Paternity actions address the custody of the child. The Court will enter an order setting forth a timesharing schedule that will control when each parent sees the child. The timesharing schedule, along with factors such as income, daycare cost, and health insurance cost will be used to determine child support. In a paternity action, child support can be sought for two years before the action was filed, and for future payments. Paternity actions have large financial issues and a profound affect on the parents’ future relationships with the child.
Department of Revenue Cases
The Florida Department of Revenue is often involved in paternity cases—these cases use different procedures than cases that do not involve the Department of Revenue. One key difference is that the Department of Revenue case will not address the father’s rights to timesharing or custody. Instead, the mother will receive all timesharing with the child and all decision-making power. If the father wants to assert his rights to the child, then he has to take specific steps in this proceeding. The Windle Family Law Firm is experienced in handling cases involving the Department of Revenue and understands how to protect a father’s rights throughout these proceedings.
Regardless of whether you are the mother or father of a child, establishing paternity is important from a legal standpoint. Providing the child’s father’s name on the birth certificate is not the same as the father being “adjudicated” or Court ordered as the father of a child in a court proceeding. The Windle Family Law Firm handles Court proceedings to establish paternity and has experience dealing with both contested and uncontested cases. These cases allow parents to establish their respective rights with regard to timesharing, custody, decision-making, and child support.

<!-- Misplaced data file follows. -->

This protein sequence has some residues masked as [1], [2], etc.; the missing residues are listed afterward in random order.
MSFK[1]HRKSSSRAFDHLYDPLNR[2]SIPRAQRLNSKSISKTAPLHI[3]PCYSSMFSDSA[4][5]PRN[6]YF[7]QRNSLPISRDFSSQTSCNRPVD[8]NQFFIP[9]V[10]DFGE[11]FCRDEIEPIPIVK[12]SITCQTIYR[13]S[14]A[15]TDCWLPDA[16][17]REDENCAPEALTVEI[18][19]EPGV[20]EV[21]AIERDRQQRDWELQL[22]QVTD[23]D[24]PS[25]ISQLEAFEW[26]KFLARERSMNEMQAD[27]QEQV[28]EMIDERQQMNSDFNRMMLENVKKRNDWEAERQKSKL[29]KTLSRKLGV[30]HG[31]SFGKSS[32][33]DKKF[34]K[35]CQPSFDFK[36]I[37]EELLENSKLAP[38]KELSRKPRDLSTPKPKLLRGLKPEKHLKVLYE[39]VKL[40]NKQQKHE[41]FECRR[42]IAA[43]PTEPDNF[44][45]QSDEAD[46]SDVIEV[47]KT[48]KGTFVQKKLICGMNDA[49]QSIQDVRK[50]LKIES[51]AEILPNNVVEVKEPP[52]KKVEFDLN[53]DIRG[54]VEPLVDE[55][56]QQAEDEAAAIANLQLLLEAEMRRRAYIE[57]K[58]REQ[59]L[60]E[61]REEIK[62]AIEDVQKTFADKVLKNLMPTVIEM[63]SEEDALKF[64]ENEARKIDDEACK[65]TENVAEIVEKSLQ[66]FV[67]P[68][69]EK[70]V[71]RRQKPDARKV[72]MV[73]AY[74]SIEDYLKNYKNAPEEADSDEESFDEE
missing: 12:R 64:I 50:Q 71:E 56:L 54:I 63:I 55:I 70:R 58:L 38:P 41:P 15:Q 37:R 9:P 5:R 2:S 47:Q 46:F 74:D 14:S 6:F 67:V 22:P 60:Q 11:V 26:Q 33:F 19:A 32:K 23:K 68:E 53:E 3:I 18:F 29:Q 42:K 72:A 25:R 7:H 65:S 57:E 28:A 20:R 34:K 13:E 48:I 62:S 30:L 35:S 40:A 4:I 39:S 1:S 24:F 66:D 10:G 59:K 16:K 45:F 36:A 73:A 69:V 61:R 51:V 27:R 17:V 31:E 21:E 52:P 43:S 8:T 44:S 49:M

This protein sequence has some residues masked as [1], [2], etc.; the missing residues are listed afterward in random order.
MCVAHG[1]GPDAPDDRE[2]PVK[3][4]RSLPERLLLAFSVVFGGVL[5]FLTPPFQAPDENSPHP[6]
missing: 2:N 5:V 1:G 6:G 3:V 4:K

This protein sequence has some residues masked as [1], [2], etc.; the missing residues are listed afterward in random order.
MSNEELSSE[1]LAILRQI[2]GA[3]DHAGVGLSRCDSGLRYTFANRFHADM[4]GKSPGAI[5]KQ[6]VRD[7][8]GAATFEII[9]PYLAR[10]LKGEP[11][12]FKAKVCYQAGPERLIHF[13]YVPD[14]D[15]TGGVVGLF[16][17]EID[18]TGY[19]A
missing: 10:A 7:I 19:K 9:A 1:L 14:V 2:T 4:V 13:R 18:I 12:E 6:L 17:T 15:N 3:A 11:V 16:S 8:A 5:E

Disestablishment of Paternity
Florida allows for disestablishment of paternity under certain circumstances in which a father discovers he is not actually a child’s biological father. These proceedings can allow for the termination of financial obligations to the child, and will allow the Court to identify the child’s biological father. The Windle Family Law Firm understands the complexity and unique rules of these proceedings and is available to help you if you have been named as the father of a child that is not truly yours.
Being named on a child’s birth certificate is not the same as being declared a child’s father by the Court. If a child is born to a father and mother that are not married, then filling out the birth certificate will not be sufficient. The Windle Family Law Firm is experienced in assisting parents through the process of a paternity proceeding, and establishing the father’s rights and duties.
When a Husband if not the Father of a Child
When a wife gives birth to a child that is not her husband’s, unique legal issues arise. Florida law presumes that a husband is the father of his wife’s child; therefore, in some instances, the real father of a child is not allowed to assert rights to his own baby. If you are involved in this type of situation, please contact us for more information.